Low Immunity, Tiredness, and Brain Fog — 3 Garden Herbs That May Help Ease Your Symptoms
You already know that fresh herbs can instantly make any dish more delectable. They're fragrant, yummy, and serve as excellent garnishes as well. Herbs are also relatively easy to grow, and they can add a nice pop of green to your garden. But did you know that fresh herbs can also be good for your health? Keep reading to see how you can grow your own healing herb garden — right in your own back yard.
Boost immunity and mood.
“An herb garden has powerful benefits for physical and mental health and can be easily grown in on-hand containers, like a basket,” says Pam Farley, author of The First-Time Gardener: Container Food Gardening (Buy from Amazon, $17.84). Some experts say that herbs like parsley and oregano have extensive health benefits, like strengthened immunity and bone health. For a quaint and cute look, line an old wicker basket with a cut-to-fit garbage bag to catch drips, then drop in the herb seedlings of your choice (still in their plastic pots). Place in full sun and water when soil is dry.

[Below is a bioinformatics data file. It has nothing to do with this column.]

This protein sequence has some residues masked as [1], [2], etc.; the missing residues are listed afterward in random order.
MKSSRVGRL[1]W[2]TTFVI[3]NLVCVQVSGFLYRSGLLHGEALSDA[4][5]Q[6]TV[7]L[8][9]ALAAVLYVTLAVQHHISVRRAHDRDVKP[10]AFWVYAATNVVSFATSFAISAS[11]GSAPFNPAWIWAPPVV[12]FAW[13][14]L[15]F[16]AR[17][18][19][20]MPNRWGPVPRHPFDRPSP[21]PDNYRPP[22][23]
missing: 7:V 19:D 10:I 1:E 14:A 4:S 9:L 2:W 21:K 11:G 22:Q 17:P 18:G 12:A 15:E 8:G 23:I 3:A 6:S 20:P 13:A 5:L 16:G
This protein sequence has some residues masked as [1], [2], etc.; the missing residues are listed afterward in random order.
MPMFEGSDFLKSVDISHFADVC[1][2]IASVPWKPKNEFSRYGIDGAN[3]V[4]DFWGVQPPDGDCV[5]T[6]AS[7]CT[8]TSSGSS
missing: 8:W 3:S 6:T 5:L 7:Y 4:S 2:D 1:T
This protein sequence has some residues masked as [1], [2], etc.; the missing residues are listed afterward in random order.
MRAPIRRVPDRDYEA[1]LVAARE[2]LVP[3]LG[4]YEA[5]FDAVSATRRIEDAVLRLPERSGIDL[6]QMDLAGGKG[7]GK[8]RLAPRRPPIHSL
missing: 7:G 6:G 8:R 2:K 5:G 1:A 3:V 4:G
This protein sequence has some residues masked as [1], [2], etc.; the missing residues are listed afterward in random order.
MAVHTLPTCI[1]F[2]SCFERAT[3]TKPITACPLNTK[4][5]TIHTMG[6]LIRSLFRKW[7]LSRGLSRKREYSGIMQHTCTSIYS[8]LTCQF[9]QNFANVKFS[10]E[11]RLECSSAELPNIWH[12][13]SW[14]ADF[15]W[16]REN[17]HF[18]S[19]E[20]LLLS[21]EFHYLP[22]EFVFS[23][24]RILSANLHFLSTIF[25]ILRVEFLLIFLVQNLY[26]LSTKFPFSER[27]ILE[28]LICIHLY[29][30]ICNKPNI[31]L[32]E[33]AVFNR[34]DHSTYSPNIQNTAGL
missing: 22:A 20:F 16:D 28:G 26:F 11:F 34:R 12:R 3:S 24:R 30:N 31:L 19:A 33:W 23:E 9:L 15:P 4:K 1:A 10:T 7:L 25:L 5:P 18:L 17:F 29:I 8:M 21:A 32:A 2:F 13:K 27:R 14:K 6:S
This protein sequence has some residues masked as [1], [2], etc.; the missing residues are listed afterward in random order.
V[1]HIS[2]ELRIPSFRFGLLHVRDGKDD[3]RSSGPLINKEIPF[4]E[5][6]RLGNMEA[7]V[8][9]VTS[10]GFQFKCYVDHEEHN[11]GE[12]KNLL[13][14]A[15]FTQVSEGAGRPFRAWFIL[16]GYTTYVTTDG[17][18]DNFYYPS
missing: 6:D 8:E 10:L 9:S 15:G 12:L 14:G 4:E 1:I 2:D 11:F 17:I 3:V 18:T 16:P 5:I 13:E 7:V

Eliminate nausea and tiredness.
“Mint is primarily used for digestive support, especially as a tummy-soothing tea,” notes Farley. Its compounds have been found to soothe nausea and digestive discomfort. What’s more, its stimulating scent may improve exercise performance by ramping up alertness, suggests research in the Avicenna Journal of Phytomedicine. If you want fresh peppermint at the ready, simply nestle the roots of a mint seedling in a small pot filled with well-draining soil and set in a sunny spot; water regularly. To make a mug of mint tea, steep one tablespoon of fresh mint leaves in a cup of hot water for 10 minutes; strain out leaves and serve.
Ward off pain and brain fog.
“Basil thrives in a pot on the windowsill or in your garden and can be used to help reduce pain,” says Farley. In fact, research in Oxidative Medicine and Cellular Longevity shows that eugenol, a unique compound in the herb, may reduce the intensity of your body's pain response. You can get the perks by sprinkling fresh basil on pizza and pasta. And an animal study in Nutrients shows that inhaling the scent of basil may reduce stress. Want fresh basil at home? Simply remove a basil plant from its plastic nursery pot and nestle roots into a soil-filled pot that’s equipped with a drainage hole. Give full sun and keep soil moist.
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This content is not a substitute for professional medical advice or diagnosis. Always consult your physician before pursuing any treatment plan.
A version of this article originally appeared in our print magazine, First For Women.